It's difficult to do justice to the kalaams I sing but I try: Abida Parveen
Abida Parveen’s magic has enchanted audiences from all walks of life and crowds in every corner of the world. Her presence and stature is so exalted that one wonders if being awarded the Nishan-e-Imtiaz or making it to the 11th issue of The World’s Most Influential Muslims of 2020, is even a feather in her cap. She is a nest full of ideas on her own.
Whether a kalaam is in Arabic, Sindhi, Urdu, or Persian, Parveen has attempted it all with grace and nuance and believes that the “message of Allah” crosses all boundaries of language and race. “The message of Sufism only concerns itself with God and humanity, everything else is worthless,” Parveen told BBC Urdu.
"There isn’t even a concept of man or woman in Sufism. The Sufis are a force of religion, a force of light, a force of Panjtan Pak, from which this Sufi music is inspired.” Parveen went on to reiterate that the ethos of Sufism is egalitarianism, and assured that the only thing Sufism identifies itself with, is humanity.
"Sufism is concerned with humanity and connects everyone through a common chain of humanity. You are building a chain between yourself and God and God allows it to happen regardless of gender or your place in society,” she said. “When what you are reciting comes from the heavens then who can question it?” she asked.
Parveen recalled how growing up in the land of saints contributed to her obsession for folk music. “The atmosphere of Sindh is the atmosphere of a shrine, so much so that the mood and vibe of Sindh is that of a Darga,” asserted Parveen. But her inspiration wasn’t just limited to the rich cultural ecosystem of Sindh; her father had an equally significant impact on her tastes.
“My dad had a music school, where he taught folk music. So with such an environment around me, Allah Sain instilled in me the colour and passion of Sufi music,” added the Global Mystic Sufi Ambassador.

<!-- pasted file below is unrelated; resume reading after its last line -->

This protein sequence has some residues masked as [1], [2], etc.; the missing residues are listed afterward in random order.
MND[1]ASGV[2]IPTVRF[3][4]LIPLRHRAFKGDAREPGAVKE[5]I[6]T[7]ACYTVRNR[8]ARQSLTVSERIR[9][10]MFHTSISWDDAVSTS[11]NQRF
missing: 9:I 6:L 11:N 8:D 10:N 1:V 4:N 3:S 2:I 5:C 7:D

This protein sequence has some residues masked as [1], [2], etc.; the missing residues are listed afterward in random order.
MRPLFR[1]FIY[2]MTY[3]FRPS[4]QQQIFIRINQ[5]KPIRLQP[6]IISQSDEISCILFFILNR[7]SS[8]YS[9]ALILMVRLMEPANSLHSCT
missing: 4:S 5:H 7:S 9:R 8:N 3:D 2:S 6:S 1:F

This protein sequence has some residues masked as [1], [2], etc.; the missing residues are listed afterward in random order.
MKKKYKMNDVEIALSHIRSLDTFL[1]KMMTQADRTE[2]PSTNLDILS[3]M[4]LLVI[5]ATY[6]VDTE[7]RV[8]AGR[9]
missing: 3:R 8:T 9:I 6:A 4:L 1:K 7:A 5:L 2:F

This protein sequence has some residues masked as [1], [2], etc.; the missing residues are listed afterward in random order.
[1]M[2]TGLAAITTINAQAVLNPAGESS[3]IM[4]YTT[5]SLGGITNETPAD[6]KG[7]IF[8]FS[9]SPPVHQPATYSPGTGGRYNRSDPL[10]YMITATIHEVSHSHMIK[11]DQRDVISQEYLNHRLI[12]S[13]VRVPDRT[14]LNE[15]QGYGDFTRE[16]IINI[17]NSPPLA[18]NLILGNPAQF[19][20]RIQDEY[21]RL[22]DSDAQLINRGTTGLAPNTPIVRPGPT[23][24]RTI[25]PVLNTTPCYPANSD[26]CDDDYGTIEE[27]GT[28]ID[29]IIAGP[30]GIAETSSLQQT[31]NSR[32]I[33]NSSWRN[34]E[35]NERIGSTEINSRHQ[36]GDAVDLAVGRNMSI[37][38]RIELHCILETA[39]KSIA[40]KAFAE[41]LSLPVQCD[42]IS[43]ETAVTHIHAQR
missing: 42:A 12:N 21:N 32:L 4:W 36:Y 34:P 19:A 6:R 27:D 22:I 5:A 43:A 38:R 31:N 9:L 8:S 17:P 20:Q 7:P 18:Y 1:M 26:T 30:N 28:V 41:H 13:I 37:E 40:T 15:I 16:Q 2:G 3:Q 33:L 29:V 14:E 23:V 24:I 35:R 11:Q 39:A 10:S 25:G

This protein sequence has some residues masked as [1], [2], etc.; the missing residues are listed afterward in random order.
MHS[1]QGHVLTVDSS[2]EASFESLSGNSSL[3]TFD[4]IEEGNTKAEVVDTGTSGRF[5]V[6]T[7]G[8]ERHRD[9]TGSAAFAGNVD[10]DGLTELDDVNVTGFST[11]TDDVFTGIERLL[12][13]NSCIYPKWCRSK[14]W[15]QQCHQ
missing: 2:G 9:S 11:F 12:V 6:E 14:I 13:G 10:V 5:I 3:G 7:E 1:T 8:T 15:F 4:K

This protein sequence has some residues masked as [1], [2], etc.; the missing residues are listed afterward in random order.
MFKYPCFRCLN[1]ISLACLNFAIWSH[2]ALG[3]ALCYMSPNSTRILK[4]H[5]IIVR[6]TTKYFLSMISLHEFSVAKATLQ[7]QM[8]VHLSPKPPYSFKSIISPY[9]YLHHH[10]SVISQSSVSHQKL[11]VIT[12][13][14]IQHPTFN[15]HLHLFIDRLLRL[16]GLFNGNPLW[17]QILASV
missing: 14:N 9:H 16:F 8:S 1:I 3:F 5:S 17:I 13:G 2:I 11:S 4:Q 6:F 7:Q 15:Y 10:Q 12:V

She also assured that people around the world have now developed an affinity for Qawwali, whether they understand the language of it or not. “Sufism is the pain of Allah. It calms you down as if your soul is in a state of ecstasy.”
Parveen credits the message of Sufi saints and the influence of figures such as Khusrau for shaping Sufi music into the way it is played today. “Amir Khusrau made a lot of melodies and instruments. First, a pakhavaj was turned into a tabla, and then the sitar came into being. As for Qawwali, it was initially performed at the shrine of Nooruddin Chishti in India, which then became a major center of Sufi music. But each saint has brought with them their own form of Sufi music,” Parveen informed.
“The saints used to murmur/hum in pain but it is very difficult to do justice to that pain through our singing and music,” said Parveen. "It is very difficult to bear the pain of Allah.” She went on to assert that even Qawwali is a kind of a spell, a state, which is related to Dargahs, and it is sung in every place in multiple languages. “Hazrat Amir Khosrow had composed the first Qawwali in Arabic which had the following words, 'Man Kunto Maula Fahaza Ali Un Maula’, meaning, the one who considers me his master, Ali(RA) is also his master,” concluded the singer.
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